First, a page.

Groups Gather to Find Solutions to Poverty and Poor Health


Last week 38 representatives of national health organizations, social justice groups, unions, First Nations and Inuit populations, and faith based organizations gathered in Ottawa to join Dignity for All: the campaign for a poverty-free Canada in crafting policy recommendations on health and poverty.   The summit, “Health as a Right and a Public Good” was the fourth in a series of events where campaign members and industry experts converge to work on the foundation of a campaign-drafted federal poverty plan.

With the connection between poverty and poor health well established the summit was broken down into six themes:  the social determinants of health, medicare, pharmacare, mental health, refugee health and the health of First Nations, Métis and Inuit populations.  To help bring the issues to light and offer direction on recommendations, the campaign was privileged to have various experts make presentations and join discussions:

  • Mark Ferdinand (Canadian Mental Health Association)
  • Doug Gruner (Canadian Doctors for Refugee Care)
  • Martha Jackman (University of Ottawa Faculty of Law)
  • Nuala Kenny (author of “What Good Is Health Care? Reflections on the Canadian Experience”)
  • Mike McBane (Canadian Health Coalition)
  • Steve Morgan ( and UBC Centre for Health Services and Policy Research)
  • Dennis Raphael (York University Faculty of Health and author of “Social determinants of health: The Canadian facts”)
  • Yvonne Boyer (Canada Research Chair in Aboriginal Health at Brandon University)

Recommendations from each presentation focused on what the federal government could do with regards so social policy and a pan-Canadian poverty plan.  Key themes that were expressed include:

  • Federal leadership is necessary to ensure health is recognized as a human right and equitable access to health care as well as health is acheived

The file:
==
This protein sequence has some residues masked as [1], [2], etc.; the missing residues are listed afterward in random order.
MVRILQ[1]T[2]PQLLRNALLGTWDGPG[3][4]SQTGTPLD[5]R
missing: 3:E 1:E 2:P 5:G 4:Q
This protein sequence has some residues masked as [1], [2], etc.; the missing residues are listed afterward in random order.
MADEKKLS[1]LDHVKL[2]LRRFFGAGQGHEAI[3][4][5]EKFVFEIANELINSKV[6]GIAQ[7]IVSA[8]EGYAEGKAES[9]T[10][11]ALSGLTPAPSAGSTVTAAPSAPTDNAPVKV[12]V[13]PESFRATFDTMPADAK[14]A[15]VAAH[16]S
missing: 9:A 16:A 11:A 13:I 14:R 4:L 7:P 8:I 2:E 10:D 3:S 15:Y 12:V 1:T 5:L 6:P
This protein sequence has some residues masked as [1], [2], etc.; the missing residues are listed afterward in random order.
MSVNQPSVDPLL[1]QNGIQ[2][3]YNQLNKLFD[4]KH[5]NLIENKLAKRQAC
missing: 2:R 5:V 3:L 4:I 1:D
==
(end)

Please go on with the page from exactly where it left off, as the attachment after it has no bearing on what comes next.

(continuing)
• Person-centered approaches and meaningful consultation are necessary when developing health policy
  • Consideration for the original intention of Canada’s medicare system should be taken into consideration, which was not meant to focus solely on acute care.
  • Health care does not stop when a person leaves the hospital and a pharmacare plan will help ensure all people in Canada have access to critical medication
  • Substantial savings can be found in the health care system when 1) assisting the low-income population and ensuring refugees have adequate access to health care; 2) a pharmacare strategy is in place which offers governments greater purchasing power
  • Health is as much about environmental factors as physical factors
  • Need to address stigma around mental health as well as history of discrimination against First Nation, Métis and Inuit populations in policymaking

Currently being the revised, the recommendations received input from all participants and will be posted on the Dignity for All Policy Recommendations webpage when edits have been made.  You will also be able to access the presentations of the various speakers on this page as well.

Next steps for the plan include one final policy summit on labour and employment in the spring, a review of all recommendations  from previous summits (childcare, housing, income and food security), and development of the campaign poverty plan.  The goal is to have the plan launched prior to January 2015 – a resource for political decision makers and the public that articulates the common vision and recommendations of Canada’s most credible voices on poverty-related issues.


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